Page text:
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I'll Take It Black

As a very young lad of about 5 years old I always wanted to drink coffee.

Coffee was what all the adults in my household drank, including my grandparents who lived in the flat below us. There was a pot going all day long in their kitchen or ours. The first person to awaken, put the pot on for the others. But at just five years old, I was deemed too young for an "adult beverage”.

As my sixth birthday approached, my grandfather asked me what I’d like for my birthday. Of all the things I could have asked for my grandpa would have gotten it for me - a new tricycle, a backyard swing, anything. Instead, I asked to be allowed to drink coffee. When he asked me why I wanted coffee, I replied, "Because I want to be like you." I didn't realize I was buttering him up, or that he might have taken it that way. Either way, it worked. He said that for my birthday he would make me a cup of coffee. I couldn’t wait.

On the morning of my birthday, I was awakened by my grandfather who helped me out of bed and took me by the hand to the kitchen. I was still in my jammies and a bit blurry eyed.

There on the table was a still-steaming big mug of coffee. He had already made me some buttered toast and cut it into finger-sized strips, so I could dunk it in the brew. I climbed up onto my chair and wrapped my little hands around the still hot cup and breathed in the deep, addictive aroma.

It really didn’t matter to me, and probably didn’t even occur to me, that the brew was more milk than coffee, or that it looked more mocha colored than black. It was my coming of age birthday and I was drinking COFFEE!

As I aged, coffee became a staple in my morning regimen.

Fast forward 18 years.

By then, I had graduated from the police academy and had walked a beat in Detroit for quite some time. I’d arrested many thieves and thugs, been in quite a few scrapes and been shot at. I had served out my rookie years and was now ready for my first night in a police car. My partner, John, was a very senior guy. Heavens, he must have been at least 40! It was all I could do to hide my excitement and act cool, like the other guys who were regularly assigned cars.

As all rookies must eventually do, I finally loaded the car with the shotgun, the carbine and related ammo, tear gas and gas masks, bulletproof vests and other paraphernalia, I grabbed our two sets of keys and approached the driver side of the car.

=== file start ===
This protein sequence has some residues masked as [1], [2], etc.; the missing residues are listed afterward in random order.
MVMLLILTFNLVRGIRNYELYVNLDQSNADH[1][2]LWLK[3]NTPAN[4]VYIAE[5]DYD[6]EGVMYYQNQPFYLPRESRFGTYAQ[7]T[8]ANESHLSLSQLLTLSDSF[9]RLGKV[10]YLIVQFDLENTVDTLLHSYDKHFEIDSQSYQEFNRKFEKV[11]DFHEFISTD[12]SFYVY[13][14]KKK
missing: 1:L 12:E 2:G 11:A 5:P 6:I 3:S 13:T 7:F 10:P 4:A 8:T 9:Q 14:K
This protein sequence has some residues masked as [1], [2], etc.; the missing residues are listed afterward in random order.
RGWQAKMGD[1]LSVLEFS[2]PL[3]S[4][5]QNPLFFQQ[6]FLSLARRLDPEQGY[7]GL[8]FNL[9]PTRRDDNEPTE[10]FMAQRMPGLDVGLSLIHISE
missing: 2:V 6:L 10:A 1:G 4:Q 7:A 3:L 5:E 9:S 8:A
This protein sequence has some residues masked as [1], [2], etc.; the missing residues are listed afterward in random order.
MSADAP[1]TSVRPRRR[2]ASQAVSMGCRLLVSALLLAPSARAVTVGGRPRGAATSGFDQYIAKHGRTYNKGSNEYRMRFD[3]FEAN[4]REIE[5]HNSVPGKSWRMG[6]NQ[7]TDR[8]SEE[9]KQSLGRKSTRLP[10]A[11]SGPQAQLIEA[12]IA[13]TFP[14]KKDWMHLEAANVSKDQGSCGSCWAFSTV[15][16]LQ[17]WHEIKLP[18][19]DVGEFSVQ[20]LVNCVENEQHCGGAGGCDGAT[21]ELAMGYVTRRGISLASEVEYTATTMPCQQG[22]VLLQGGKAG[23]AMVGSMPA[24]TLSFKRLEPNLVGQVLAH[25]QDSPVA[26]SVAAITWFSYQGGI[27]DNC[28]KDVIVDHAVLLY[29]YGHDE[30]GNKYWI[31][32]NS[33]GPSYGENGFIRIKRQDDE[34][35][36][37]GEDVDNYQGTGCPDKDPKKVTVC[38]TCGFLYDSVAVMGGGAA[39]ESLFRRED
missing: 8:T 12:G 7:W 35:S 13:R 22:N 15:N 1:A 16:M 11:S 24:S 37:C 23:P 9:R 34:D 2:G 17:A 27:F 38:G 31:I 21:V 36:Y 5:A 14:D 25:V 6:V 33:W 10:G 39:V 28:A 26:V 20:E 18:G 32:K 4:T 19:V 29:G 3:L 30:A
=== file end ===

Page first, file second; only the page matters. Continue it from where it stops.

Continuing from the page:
That was when John stopped me and asked where I was going. I motioned to the driver’s door. He wasn’t having any of that. Gruffly he grabbed both sets of our keys, motioned me to the passenger side of the car and informed me, “You ride. I drive.”

We settled into our respective seats. I sat sullenly, and silently fumed as he began a litany of “don’ts”.

“You see this switch?” he saked. "This is the siren switch. Don’t touch it.”

He pointed to another device, "This is the switch to the overhead red light. Don’t touch it.”

He leaned over to my side of the front seat and pointed out another button, "This here’s for the shotgun release. Don’t touch it! That’s for me, alone, to use.”

"This is the microphone to talk to the dispatcher. Don’t touch it unless I am getting my ass kicked. Then you can touch it and call for help.” I mulled over the image of him getting his ass kicked and me waiting while I snidely asked, "Is it okay to touch it now?"

With that, he started the car and we began our evening of assisting citizens who had seen their own share of robbery, mugging, car theft, home burglars and worse. After a few radio runs, we got our first break and made our way to a coffee shop. Even though our territory was at the south end of the precinct, John apparently liked the coffee at the north end more.

As we settled onto our circular, naugahyde-padded stools at the aluminum trimmed formica counter, the older but very attractive waitress smiled at him and said, “Hi John. The usual?” He nodded his head in reply, and then she looked at me. “What can I get for you honey?” She asked. I blushed then regained my composure.

“I’ll have a cup of coffee. Cream and sugar,” I replied.

“Whoa, whoa, whoa,” John suddenly interrupted. "The hell you will!

I looked at him in complete disbelief. I may have been a rookie, and he may have had control over my behavior in his scout car, but I wasn’t going to have this guy dictate my eating or drinking habits.

As my lips began forming my retort, he looked at me and continued, “We’re cops. Cops don’t put milk and sugar in their coffee.” He then turned to the waitress, jerked his thumb toward me and said, “Black Coffee.”

That was in 1970. I still drink it black.

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1 Comment

Joseph Callewaert
Joseph Callewaert
Dec 21, 2020

In my roolie case I ordered hot "tea" on a very cold day. Yes, Detroit could be a cold city. I was immediatly kicked under the counter and told that I could not afford "tea." (Coffee was free to uniformed officers there.) I followed many seniors' wisdom ever after in nearly every case.....but not all.

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